Pattern analysis

Astro Elements

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In 1941, astrologer Marc Edmund Jones (a Libran) identified seven planetary patterns which, like hemispheric division, operate without regard to specific signs and planets. Ever since then, students of astrology have been exploring the meaning of those patterns. Here they are:

I The bundle: If all your planets are concentrated within four signs or 120° (a trine), you have a bundle chart, regardless of which signs are involved or where on the wheel that bundle of planets happens to fall. This pattern, shown in Figure 14-2, grants you a clear focus, unwavering interests, confidence, and personal strength. It also limits you: You're strong where you're strong and thoroughly unconscious (or uninterested) where you aren't. George W. Bush is an example.

Two singleton sensations

Whenever you find a birth chart with a true singleton — that is, a bucket chart with one planet sitting apart from all the others — you have found a key to the person. Consider these examples from my files:

I Lulu (not her real name), the hostess with the mostest. With three planets in charismatic Leo, she attracts people wherever she goes, throws the best dinner parties I've ever been invited to, and looks like the queen of confidence. She's also one of the most successful, compassionate women I know. But she has been married and divorced several times, has had more boyfriends than the rest of my friends combined, and is obsessed with relationships. Why? She has a bucket chart with nine planets on the eastern side balanced by the emotional, security-seeking Moon on the other. Thanks to the nine planets, she's active and autonomous, a real doer. But with the Moon smack in the middle of her seventh house of partnership, her emotional well-being revolves around relationships. That's what the location of the singleton indicates: The focus of a life.

Dr. X (not his real name), the most entertaining psychiatrist I know. His warm personality comes from his Leo Ascendant. His interest in psychiatry clearly comes from his singleton Moon which, like Dr. Freud's Moon, is in the eighth house of intimacy, secrets, psychoanalysis, regeneration (or healing), and occult knowledge. In his work as a therapist, Dr. X is a master at creating an easy intimacy with his patients that allows him to unearth their secrets. In his private life, the Moon spurs him on to explore areas most doctors won't admit even thinking about — areas such as psychic awareness, palmistry (his palm was read for the first time when he was 5 years old), astrology (that's how we became friends), and all manner of spiritual techniques. Once again, the singleton planet is the key.

I The bowl: If your planets cover more than 120° but no more than 180° (or half the zodiac), you have a bowl chart, as shown in Figure 14-3. This highly motivating pattern can create a frustrating feeling that something is missing, combined with a steely determination to fill that void. These people are activists. Examples include Abraham Lincoln, Vincent van Gogh, Amelia Earhart, Donald Trump, and Billie Jean King.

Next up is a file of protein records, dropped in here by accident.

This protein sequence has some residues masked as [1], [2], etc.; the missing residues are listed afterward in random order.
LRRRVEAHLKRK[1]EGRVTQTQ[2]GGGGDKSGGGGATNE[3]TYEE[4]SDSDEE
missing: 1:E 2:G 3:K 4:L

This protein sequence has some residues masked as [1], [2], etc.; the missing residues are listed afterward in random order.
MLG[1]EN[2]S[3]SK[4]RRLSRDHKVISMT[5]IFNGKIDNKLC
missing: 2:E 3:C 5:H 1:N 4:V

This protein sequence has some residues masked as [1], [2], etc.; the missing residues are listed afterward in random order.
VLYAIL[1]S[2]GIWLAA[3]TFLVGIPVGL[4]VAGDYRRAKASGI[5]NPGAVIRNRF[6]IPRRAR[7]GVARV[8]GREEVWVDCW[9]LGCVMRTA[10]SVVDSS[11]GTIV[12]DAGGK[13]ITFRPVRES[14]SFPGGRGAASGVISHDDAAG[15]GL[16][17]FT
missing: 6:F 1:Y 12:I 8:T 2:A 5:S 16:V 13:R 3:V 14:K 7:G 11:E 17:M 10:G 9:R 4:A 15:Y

I The bucket: A bucket chart is like a bowl except that one planet (or sometimes two in close conjunction) is separated from the rest, as Figure 14-4 shows. That singleton planet, the handle of the bucket, becomes the focus of the chart. Because its needs are always paramount, Marc Edmund Jones compared that lone planet to a toothache. It demands attention — and sometimes it hurts. That's because its role is essentially to balance the rest of the chart. Its importance is so extreme that, both by sign and by house, it frequently describes a person in an uncanny way.

1 The locomotive: If the ten planets in your chart line up neatly over two-thirds of the zodiac, as shown in Figure 14-5, you've got drive, stamina, and practicality. The two most important planets are the first and the last — the locomotive, which leads the planetary parade when the chart is rotated in a clockwise direction, and the caboose, which picks up the rear.

1 The splash: Just like it sounds, the planets in this pattern are sprinkled more or less evenly around the entire wheel, with blank spots here and there only because there are ten planets and 12 signs. Figure 14-6 shows an example of the splash pattern. With this pattern, a wealth of life experience is yours for the grabbing. The drawback? You scatter your energy and your interests the way a fruit tree scatters its blossoms on a windy day.

i The splay: In this pattern, shown in Figure 14-7, the planets are distributed unevenly over the entire chart, with at least one clump of three or more planets. People with this pattern — like Al Gore and Fidel Castro — are individualistic, with a strong sense of their own interests and a refusal to bow to public opinion.

ll The seesaw: If you have two groups of opposing planets separated by a couple of empty houses on each side, as shown in Figure 14-8, you're always riding up and down on the seesaw of circumstance and experience. An excellent mediator, judge, and administrator, you can view things objectively because you're supremely aware of the two sides of your own nature. You may also feel internally split because you have two sets of needs and two sets of talents, and you may find it difficult to satisfy both. Examples include writer Dave Eggers and performers Frank Sinatra, Mariah Carey, and Queen Latifah.

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The Art Of Astrology

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